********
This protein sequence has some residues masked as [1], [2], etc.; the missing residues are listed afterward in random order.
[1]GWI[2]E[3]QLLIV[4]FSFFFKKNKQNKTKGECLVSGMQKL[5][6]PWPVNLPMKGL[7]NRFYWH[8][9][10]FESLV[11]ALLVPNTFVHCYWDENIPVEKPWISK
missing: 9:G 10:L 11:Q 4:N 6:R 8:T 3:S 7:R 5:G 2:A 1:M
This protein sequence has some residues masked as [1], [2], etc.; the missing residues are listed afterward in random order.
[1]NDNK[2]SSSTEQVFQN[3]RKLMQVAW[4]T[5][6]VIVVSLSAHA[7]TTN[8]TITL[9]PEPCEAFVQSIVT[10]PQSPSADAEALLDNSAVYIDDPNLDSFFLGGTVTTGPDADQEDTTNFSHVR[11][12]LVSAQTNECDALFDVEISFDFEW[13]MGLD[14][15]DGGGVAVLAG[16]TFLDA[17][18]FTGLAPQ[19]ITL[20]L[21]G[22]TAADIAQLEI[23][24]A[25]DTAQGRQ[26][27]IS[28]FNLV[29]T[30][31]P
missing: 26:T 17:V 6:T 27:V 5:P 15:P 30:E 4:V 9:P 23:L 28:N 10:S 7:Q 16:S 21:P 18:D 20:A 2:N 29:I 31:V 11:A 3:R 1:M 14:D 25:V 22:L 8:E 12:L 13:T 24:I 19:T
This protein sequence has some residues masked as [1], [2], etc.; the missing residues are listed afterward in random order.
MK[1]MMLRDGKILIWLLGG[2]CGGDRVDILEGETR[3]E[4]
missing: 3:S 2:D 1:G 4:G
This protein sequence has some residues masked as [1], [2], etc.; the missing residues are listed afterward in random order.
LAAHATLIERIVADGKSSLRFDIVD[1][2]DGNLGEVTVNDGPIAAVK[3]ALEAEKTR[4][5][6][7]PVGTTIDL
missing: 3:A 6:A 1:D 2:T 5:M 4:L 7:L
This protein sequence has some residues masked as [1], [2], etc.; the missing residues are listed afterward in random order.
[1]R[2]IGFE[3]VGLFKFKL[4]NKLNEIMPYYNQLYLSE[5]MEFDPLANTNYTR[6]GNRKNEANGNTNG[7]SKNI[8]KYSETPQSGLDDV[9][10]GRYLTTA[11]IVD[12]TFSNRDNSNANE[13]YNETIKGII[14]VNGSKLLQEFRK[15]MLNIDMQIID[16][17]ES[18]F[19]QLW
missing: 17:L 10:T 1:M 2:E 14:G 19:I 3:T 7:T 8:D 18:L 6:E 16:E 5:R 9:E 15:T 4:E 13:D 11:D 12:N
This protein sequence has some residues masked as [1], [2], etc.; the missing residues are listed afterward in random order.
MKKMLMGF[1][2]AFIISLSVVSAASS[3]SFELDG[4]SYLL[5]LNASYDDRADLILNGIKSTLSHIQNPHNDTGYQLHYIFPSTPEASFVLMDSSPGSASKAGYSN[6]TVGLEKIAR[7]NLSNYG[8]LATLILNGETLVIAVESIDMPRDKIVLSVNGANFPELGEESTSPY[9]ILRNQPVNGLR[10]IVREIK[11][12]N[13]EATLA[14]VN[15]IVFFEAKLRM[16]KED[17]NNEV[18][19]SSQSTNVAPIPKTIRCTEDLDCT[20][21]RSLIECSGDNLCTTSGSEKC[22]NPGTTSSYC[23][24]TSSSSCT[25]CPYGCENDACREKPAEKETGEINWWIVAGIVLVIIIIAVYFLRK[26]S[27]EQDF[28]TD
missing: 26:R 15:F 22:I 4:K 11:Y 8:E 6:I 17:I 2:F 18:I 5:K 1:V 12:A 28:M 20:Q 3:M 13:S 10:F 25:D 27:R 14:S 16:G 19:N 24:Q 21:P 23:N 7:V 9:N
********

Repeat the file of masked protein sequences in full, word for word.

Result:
This protein sequence has some residues masked as [1], [2], etc.; the missing residues are listed afterward in random order.
[1]GWI[2]E[3]QLLIV[4]FSFFFKKNKQNKTKGECLVSGMQKL[5][6]PWPVNLPMKGL[7]NRFYWH[8][9][10]FESLV[11]ALLVPNTFVHCYWDENIPVEKPWISK
missing: 9:G 10:L 11:Q 4:N 6:R 8:T 3:S 7:R 5:G 2:A 1:M
This protein sequence has some residues masked as [1], [2], etc.; the missing residues are listed afterward in random order.
[1]NDNK[2]SSSTEQVFQN[3]RKLMQVAW[4]T[5][6]VIVVSLSAHA[7]TTN[8]TITL[9]PEPCEAFVQSIVT[10]PQSPSADAEALLDNSAVYIDDPNLDSFFLGGTVTTGPDADQEDTTNFSHVR[11][12]LVSAQTNECDALFDVEISFDFEW[13]MGLD[14][15]DGGGVAVLAG[16]TFLDA[17][18]FTGLAPQ[19]ITL[20]L[21]G[22]TAADIAQLEI[23][24]A[25]DTAQGRQ[26][27]IS[28]FNLV[29]T[30][31]P
missing: 26:T 17:V 6:T 27:V 5:P 15:P 30:E 4:V 9:P 23:L 28:N 10:S 7:Q 16:S 21:P 18:D 20:A 2:N 29:I 31:V 11:A 3:R 1:M 14:D 25:V 22:L 8:E 12:L 13:T 24:I 19:T
This protein sequence has some residues masked as [1], [2], etc.; the missing residues are listed afterward in random order.
MK[1]MMLRDGKILIWLLGG[2]CGGDRVDILEGETR[3]E[4]
missing: 3:S 2:D 1:G 4:G
This protein sequence has some residues masked as [1], [2], etc.; the missing residues are listed afterward in random order.
LAAHATLIERIVADGKSSLRFDIVD[1][2]DGNLGEVTVNDGPIAAVK[3]ALEAEKTR[4][5][6][7]PVGTTIDL
missing: 3:A 6:A 1:D 2:T 5:M 4:L 7:L
This protein sequence has some residues masked as [1], [2], etc.; the missing residues are listed afterward in random order.
[1]R[2]IGFE[3]VGLFKFKL[4]NKLNEIMPYYNQLYLSE[5]MEFDPLANTNYTR[6]GNRKNEANGNTNG[7]SKNI[8]KYSETPQSGLDDV[9][10]GRYLTTA[11]IVD[12]TFSNRDNSNANE[13]YNETIKGII[14]VNGSKLLQEFRK[15]MLNIDMQIID[16][17]ES[18]F[19]QLW
missing: 17:L 10:T 1:M 2:E 14:G 19:I 3:T 7:T 8:D 18:L 6:E 16:E 5:R 9:E 15:T 4:E 13:D 11:D 12:N
This protein sequence has some residues masked as [1], [2], etc.; the missing residues are listed afterward in random order.
MKKMLMGF[1][2]AFIISLSVVSAASS[3]SFELDG[4]SYLL[5]LNASYDDRADLILNGIKSTLSHIQNPHNDTGYQLHYIFPSTPEASFVLMDSSPGSASKAGYSN[6]TVGLEKIAR[7]NLSNYG[8]LATLILNGETLVIAVESIDMPRDKIVLSVNGANFPELGEESTSPY[9]ILRNQPVNGLR[10]IVREIK[11][12]N[13]EATLA[14]VN[15]IVFFEAKLRM[16]KED[17]NNEV[18][19]SSQSTNVAPIPKTIRCTEDLDCT[20][21]RSLIECSGDNLCTTSGSEKC[22]NPGTTSSYC[23][24]TSSSSCT[25]CPYGCENDACREKPAEKETGEINWWIVAGIVLVIIIIAVYFLRK[26]S[27]EQDF[28]TD
missing: 26:R 15:F 22:I 4:K 11:Y 8:E 6:I 17:I 2:F 18:I 5:K 1:V 12:A 28:M 20:Q 3:M 13:S 10:F 25:D 27:R 14:S 16:G 19:N 24:Q 21:P 23:N 7:V 9:N